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Ux for Good: Hidden Patterns In Rwanda’s Reconciliation

This post is my fourth post in a series on the UX for Good design challenge. Check out the first post: UX for Good Introduction to get a better understanding of what the UX for Good design challenge is about.

Writing throughout the challenge posed to be a bigger challenge than I thought; given the time spent traveling and doing actual work.  But I plan on continuing these posts as this project progresses.

 

 

“Simplicity is reached on the other side of complexity.”

My former manager Frank Lyman often uses this metaphor to describe a pattern he’s observed when people work through complex problems. After reciting the pull quote, he often states something to the effect of:

“Imagine a bell curve.  At the left side of the curve is a blissful state of unaware.  As you move from left to right, the level of complexity (and often anxiety) goes up and up and up.  Just before the pinnacle of this curve, we often find ourselves in the most chaotic state. Everything is conflicted, none of the parts make any sense, and it’s really unclear as to where everything is going. Then you realize what needs to be done and you arrive at a state of simplicity; a state that could only have been achieved by going through the complexity.”

 

I’d like to think that the point at the top of the curve is a moment of ephiphany.  Sometimes it’s your own doing, but more often than not it comes from a rigorous process or a casual observer; who simply notices the right thread to start pulling on. Not to say that our team in Rwanda wouldn’t have discovered the “right path” if left to work through it – but we would have lost a significant amount of time (needed to do good research) if left to our own devices. Three days on the ground in a place that takes 12 hours to access leaves little time for error.

The three days of research conducted in Rwanda fell into this pattern, but with the steepest logical and emotional upswing toward complexity I’ve ever experienced. Our entry into the curve started with the Kigali Genocide Memorial.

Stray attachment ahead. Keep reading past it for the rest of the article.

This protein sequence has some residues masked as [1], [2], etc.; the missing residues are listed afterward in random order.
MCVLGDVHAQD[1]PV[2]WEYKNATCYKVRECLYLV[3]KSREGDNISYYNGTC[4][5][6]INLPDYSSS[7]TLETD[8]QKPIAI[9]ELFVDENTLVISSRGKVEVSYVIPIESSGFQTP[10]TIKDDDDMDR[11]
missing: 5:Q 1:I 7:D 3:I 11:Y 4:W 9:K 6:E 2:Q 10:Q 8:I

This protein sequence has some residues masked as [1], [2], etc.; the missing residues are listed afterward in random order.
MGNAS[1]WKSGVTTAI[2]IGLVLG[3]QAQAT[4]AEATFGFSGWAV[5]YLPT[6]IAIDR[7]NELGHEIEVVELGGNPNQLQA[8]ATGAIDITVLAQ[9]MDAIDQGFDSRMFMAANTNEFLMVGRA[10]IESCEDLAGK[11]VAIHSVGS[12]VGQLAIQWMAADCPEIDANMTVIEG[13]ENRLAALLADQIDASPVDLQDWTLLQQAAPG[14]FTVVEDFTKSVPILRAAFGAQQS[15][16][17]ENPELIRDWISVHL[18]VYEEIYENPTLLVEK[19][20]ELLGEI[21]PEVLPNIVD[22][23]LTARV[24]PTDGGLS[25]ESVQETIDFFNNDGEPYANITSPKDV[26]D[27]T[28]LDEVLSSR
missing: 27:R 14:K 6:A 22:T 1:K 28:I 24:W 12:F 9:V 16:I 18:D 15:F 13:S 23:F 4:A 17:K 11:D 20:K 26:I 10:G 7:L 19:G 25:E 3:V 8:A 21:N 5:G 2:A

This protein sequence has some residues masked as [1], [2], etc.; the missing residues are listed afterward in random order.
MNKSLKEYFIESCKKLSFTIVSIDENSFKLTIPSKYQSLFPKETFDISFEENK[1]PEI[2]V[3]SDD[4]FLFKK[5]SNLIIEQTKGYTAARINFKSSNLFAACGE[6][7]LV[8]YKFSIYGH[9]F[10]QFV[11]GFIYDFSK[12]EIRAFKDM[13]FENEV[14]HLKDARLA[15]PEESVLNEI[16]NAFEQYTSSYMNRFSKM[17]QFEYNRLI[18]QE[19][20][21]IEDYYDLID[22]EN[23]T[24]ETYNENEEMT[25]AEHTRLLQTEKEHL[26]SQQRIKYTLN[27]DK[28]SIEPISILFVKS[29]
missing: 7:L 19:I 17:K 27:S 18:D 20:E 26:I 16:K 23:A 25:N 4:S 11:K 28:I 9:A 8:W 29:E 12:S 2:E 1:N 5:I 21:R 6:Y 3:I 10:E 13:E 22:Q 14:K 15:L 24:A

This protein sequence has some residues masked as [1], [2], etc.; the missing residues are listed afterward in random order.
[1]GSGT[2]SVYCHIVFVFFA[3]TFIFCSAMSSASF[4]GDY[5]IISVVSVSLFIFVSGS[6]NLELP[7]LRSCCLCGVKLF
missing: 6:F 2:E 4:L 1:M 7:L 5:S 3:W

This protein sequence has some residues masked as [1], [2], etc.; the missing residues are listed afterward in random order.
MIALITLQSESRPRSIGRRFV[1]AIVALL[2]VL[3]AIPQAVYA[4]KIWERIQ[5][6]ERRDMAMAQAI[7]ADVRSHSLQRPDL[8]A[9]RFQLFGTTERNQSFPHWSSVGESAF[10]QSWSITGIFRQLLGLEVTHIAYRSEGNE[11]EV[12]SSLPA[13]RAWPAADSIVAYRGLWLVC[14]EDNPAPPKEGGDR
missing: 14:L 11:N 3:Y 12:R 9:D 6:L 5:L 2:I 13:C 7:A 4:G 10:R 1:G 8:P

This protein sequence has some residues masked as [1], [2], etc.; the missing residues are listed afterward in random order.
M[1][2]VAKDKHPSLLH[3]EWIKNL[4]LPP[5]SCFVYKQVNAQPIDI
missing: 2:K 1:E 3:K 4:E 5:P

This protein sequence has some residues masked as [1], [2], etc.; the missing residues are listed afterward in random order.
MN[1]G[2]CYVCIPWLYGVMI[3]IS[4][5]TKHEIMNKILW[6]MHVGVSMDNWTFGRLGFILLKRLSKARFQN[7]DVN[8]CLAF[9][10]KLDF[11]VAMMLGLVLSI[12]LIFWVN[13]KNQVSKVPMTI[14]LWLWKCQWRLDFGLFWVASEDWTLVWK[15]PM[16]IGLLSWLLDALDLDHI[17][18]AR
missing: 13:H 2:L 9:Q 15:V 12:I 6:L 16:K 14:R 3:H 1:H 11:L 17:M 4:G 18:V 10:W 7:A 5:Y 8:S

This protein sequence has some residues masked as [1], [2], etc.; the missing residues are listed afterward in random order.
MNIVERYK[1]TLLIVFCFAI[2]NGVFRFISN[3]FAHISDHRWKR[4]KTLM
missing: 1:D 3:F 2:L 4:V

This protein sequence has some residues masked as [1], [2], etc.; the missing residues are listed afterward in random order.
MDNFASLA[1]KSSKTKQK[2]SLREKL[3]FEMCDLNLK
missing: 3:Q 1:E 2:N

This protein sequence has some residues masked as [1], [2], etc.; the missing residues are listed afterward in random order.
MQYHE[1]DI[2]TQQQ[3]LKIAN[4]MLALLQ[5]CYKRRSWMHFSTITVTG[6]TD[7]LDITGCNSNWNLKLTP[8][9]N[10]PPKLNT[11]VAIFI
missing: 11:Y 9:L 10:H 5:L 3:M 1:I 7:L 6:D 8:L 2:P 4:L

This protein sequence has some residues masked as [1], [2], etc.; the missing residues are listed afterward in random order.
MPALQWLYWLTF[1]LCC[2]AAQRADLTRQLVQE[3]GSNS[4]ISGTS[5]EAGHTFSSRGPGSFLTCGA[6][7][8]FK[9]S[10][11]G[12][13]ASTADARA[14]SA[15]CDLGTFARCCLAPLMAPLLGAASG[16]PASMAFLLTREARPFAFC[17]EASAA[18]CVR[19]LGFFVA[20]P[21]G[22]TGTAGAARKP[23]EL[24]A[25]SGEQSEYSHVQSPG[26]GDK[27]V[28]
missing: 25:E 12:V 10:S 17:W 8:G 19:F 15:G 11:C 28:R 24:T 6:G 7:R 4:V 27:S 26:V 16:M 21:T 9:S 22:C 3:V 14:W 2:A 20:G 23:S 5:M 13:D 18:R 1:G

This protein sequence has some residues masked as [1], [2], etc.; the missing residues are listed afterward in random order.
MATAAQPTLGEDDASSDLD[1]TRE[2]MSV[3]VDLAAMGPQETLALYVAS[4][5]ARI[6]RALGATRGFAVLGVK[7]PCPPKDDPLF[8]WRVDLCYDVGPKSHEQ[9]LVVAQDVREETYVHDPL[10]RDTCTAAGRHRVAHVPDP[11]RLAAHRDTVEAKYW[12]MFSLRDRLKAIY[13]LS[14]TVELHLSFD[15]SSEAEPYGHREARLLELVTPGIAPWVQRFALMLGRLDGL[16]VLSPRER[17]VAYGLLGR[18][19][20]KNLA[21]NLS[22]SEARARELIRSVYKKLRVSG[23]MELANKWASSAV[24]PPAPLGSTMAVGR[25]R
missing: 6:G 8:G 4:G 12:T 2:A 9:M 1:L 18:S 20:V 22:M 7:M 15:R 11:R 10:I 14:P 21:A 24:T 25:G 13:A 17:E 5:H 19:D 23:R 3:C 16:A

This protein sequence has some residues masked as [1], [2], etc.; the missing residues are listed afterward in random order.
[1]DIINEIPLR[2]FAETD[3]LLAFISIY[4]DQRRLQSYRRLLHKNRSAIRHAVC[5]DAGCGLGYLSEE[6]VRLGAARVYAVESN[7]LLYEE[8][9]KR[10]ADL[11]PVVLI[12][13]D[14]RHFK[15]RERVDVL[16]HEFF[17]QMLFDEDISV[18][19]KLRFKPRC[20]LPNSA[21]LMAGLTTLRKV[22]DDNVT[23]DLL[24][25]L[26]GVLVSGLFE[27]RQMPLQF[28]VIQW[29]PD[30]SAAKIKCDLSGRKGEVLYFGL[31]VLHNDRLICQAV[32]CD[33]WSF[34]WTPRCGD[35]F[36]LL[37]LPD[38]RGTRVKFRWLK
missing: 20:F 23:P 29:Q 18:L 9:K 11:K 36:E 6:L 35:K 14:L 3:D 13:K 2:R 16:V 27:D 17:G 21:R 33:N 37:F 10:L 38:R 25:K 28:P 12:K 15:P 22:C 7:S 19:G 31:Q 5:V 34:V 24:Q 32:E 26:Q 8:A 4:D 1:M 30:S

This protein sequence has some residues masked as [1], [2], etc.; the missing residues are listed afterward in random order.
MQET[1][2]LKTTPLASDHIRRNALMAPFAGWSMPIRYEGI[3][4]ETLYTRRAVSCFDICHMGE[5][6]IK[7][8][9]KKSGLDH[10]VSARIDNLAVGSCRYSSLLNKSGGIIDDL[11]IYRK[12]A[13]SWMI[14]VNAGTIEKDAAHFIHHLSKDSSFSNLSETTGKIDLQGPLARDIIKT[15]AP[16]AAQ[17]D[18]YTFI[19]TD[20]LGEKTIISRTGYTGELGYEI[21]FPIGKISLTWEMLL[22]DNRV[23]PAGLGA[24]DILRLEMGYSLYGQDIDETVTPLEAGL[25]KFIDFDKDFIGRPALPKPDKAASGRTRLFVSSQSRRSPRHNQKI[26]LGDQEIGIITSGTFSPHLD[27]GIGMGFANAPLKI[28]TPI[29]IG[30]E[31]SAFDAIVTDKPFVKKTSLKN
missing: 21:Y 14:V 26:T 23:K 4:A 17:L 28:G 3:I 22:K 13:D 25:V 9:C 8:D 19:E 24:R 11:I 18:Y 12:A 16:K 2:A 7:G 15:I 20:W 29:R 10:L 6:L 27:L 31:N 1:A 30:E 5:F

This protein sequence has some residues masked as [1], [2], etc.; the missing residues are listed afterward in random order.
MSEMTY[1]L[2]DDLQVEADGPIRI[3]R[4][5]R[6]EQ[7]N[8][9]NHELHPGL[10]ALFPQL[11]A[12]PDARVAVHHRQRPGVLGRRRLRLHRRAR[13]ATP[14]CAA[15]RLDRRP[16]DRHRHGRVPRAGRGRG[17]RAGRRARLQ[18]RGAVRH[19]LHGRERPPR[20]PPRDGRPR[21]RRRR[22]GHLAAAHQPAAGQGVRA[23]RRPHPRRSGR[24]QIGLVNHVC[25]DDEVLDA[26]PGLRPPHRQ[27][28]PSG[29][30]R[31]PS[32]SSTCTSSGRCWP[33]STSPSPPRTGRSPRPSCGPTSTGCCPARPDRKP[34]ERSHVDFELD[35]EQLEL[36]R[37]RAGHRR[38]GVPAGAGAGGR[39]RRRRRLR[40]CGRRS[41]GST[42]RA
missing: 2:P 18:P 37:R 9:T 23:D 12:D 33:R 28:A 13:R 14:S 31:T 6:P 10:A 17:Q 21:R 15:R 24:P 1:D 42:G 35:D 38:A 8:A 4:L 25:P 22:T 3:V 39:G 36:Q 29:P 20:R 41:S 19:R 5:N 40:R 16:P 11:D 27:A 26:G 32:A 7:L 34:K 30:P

The Kigali Genocide Memorial (KGM), crafted in partnership by local Rwandans and Aegis Trust, was built to commemorate victims of the 1994 genocide; giving Rwandans a place to bury and remember their loved ones and document their history. The center itself is a museum that sits next to a series of mass graves, where over 250,000 are buried.

 

Walking past the graves, it’s extremely hard to comprehend the number of people that lie within arms reach.  Each one, a person, with a family, a story.  Each person with hopes and aspriations just like any one of us. But no longer. One of the Aegis employees tried to give us a sense of scale.

He said, “picture a stadium.  A large one – say the Dallas Cowboys stadium – holds 50,000 at best?  Now multiply that amount of people until you get to around 250,000.  That is how many rest here.”

 

So I stood there thinking about the sheer mass of 250,000 people – and how they managed to fit all of them into a space that really isn’t much larger than a 1 acre backyard.  “How big are these graves if they hold that many people?”, I asked.

“Most of the bodies aren’t completely whole..  We know they are different people because of the size, shapes and placement of the bones, but each coffin is filled by the bones of multiple different people. We don’t have most of the names either, because there are no written records – and anyone who would have been alive to note a missing person was also wiped out.”

 

As hard as it is to summarize the feelings you have while standing there – it’s even harder to capture them in a manner that can be conveyed to others. You feel sick – yet emotionally detached.  You know what you are hearing is awful…  Yet you are unable to truly understand it. It wasn’t until our first Contextual Inquiry that the feeling really sank in, and the team moved up the curve of complexity.